“Thermal images acquired in real time during the treatment allow the surgeon to see where and to what extent the rise in temperature is achieved,” says Zadicario.

And it works. In the study, all of the nine patients reported immediate pain relief after the procedure and needed no time to convalesce

“Two patients had a glass of Proseco [wine] with us,” says Ernst Martin, director of the Magnetic Resonance Center at the University Children’s Hospital Zurich and lead author of the study.

Apart from a feeling a few seconds of tingling or dizziness, and one reported case of a brief headache as the targeted tissue heated up, there were no side effects after the surgery.

“This will give a lot of impetus for manufacturers of focused ultrasound equipment to get interested in the brain,” says Kassell.

An experimental version of InSightec’s ultrasound device is currently being tested in five medical centers around the globe. In addition to using it with Parkinson’s patients and those who suffer other movement disorders, scientists plan to test the technology as a treatment for brain tumors, epilepsy, and stroke.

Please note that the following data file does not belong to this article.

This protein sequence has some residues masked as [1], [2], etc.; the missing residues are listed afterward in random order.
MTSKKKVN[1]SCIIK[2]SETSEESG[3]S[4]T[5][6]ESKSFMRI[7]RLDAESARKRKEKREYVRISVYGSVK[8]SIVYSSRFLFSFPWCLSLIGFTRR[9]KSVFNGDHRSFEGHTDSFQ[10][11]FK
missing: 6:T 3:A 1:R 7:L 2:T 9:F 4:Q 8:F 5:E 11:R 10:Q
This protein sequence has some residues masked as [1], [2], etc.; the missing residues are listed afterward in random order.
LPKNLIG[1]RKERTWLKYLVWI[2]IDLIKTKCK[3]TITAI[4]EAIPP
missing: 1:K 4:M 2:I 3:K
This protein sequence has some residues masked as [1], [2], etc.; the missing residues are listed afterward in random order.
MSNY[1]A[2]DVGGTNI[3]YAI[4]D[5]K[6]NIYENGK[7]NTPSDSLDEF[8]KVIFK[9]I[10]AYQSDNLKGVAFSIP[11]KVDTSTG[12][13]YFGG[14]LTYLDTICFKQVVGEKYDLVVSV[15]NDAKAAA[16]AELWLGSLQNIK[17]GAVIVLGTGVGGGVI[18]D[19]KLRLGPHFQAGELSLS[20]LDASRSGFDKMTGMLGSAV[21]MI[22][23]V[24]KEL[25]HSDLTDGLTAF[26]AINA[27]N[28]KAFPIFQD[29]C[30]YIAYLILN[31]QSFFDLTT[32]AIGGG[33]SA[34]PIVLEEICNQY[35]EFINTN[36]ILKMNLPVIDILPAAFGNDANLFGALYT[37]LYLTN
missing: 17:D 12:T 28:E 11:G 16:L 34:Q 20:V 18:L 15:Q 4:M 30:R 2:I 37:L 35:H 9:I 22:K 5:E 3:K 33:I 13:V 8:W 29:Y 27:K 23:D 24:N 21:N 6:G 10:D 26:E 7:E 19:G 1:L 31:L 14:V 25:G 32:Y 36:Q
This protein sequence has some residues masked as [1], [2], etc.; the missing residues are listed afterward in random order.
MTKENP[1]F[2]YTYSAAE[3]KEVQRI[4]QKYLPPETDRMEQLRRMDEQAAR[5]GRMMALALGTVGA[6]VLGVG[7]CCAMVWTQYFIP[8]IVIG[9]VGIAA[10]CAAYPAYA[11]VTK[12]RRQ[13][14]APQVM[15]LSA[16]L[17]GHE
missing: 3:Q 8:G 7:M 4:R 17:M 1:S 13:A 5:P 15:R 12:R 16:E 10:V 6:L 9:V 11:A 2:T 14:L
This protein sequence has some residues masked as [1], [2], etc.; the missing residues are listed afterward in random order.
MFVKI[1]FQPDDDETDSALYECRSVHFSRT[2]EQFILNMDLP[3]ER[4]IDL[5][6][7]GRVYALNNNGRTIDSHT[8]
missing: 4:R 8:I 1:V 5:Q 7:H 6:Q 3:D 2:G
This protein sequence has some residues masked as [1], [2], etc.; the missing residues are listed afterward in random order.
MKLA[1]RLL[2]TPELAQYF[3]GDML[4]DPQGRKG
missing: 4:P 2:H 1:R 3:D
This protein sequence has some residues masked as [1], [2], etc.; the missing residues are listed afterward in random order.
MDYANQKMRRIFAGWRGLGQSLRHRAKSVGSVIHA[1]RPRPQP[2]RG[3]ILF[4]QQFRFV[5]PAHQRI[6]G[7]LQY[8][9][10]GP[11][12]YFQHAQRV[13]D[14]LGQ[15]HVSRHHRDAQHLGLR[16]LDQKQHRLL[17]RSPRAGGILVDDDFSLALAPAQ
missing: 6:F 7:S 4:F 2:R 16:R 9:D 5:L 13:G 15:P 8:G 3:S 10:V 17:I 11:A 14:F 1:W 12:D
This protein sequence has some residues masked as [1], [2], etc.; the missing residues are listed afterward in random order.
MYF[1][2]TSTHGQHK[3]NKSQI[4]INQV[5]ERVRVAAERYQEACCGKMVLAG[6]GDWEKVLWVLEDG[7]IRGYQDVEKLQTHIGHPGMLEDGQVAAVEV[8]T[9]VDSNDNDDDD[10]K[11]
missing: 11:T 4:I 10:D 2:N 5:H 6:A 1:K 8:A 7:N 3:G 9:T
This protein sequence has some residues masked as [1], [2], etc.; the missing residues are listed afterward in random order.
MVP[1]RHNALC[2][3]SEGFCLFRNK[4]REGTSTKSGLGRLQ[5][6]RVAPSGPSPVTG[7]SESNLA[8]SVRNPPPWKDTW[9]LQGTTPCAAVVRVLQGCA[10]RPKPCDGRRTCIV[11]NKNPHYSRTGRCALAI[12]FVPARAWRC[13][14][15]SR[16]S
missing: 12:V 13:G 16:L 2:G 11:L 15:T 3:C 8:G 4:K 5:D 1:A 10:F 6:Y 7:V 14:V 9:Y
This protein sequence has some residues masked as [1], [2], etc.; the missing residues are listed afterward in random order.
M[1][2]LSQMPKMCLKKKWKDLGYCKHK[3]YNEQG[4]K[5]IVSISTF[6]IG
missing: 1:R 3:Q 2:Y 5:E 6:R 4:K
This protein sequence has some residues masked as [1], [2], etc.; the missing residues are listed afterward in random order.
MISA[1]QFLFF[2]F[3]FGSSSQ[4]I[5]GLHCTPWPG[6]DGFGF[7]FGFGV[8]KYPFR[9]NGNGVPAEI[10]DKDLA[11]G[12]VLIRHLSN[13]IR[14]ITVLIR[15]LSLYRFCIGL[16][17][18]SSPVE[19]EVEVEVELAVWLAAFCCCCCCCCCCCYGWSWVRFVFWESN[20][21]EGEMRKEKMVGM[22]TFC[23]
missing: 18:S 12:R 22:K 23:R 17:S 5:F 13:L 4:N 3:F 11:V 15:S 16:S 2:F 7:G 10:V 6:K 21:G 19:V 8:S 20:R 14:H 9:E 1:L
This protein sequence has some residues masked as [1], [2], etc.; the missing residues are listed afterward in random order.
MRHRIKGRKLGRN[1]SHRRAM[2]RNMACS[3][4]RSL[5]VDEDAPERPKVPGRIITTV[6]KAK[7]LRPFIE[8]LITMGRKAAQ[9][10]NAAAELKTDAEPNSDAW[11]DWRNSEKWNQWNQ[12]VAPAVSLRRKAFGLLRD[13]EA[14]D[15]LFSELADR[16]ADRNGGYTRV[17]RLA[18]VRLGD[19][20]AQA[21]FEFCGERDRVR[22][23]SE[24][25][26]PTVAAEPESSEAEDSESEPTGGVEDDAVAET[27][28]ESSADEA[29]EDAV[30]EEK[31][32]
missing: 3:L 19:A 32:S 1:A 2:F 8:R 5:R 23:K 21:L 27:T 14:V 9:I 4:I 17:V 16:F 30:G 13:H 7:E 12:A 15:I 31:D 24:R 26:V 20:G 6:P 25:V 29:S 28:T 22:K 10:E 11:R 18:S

One downside of HIFU compared to the more invasive neurosurgeries performed with an electrode is that surgeons are unable to functionally test whether they have targeted the correct part of the brain. During traditional surgery for Parkinson’s, for example, the neurosurgeon stimulates the target area with the electrode to make sure he or she has identified the piece of the brain responsible for the patient’s motor problems, and then kills that piece of tissue.


da vinci surgery

Watch this robotic surgical system stitch a grape

da vinci surgery

With grace and steady robotic clippers, this high-end remote controlled surgical system was used to stitch a piece of skin back over the exposed flesh of a grape. Like a pro, the Da Vinci Surgical System – named after the famous renaissance genius who first inspired working robots –  can be seen in this amazing video putting the final touch, tying a knot, then using its scissor-hand to cut the loose thread.  Job done!

da vinci surgery

da vinci surgery

The Da Vinci Surgical System isn’t exactly new, though. It first received the FDA’s approval in 2000 and since then more than 2,100 of the systems have delivered to clinics and hospitals where they’re used mainly to  perform hysterectomies and prostate removals.

da vinci surgery

da vinci surgery

It’s easy to praise it as wonder robot, but right now it’s just fancy (albeit powerful) surgical Swiss knife. The brain is still a human surgeon who remotely operates  while seated comfortably at a console viewing a 3-D image of the surgical field. The surgeon’s fingers grasp the instrument controls below the display with wrists naturally positioned relative to his or her eyes. Then, the Da Vinci technology seamlessly translates the surgeon’s movements into precise, real-time movements of surgical instruments inside the patient.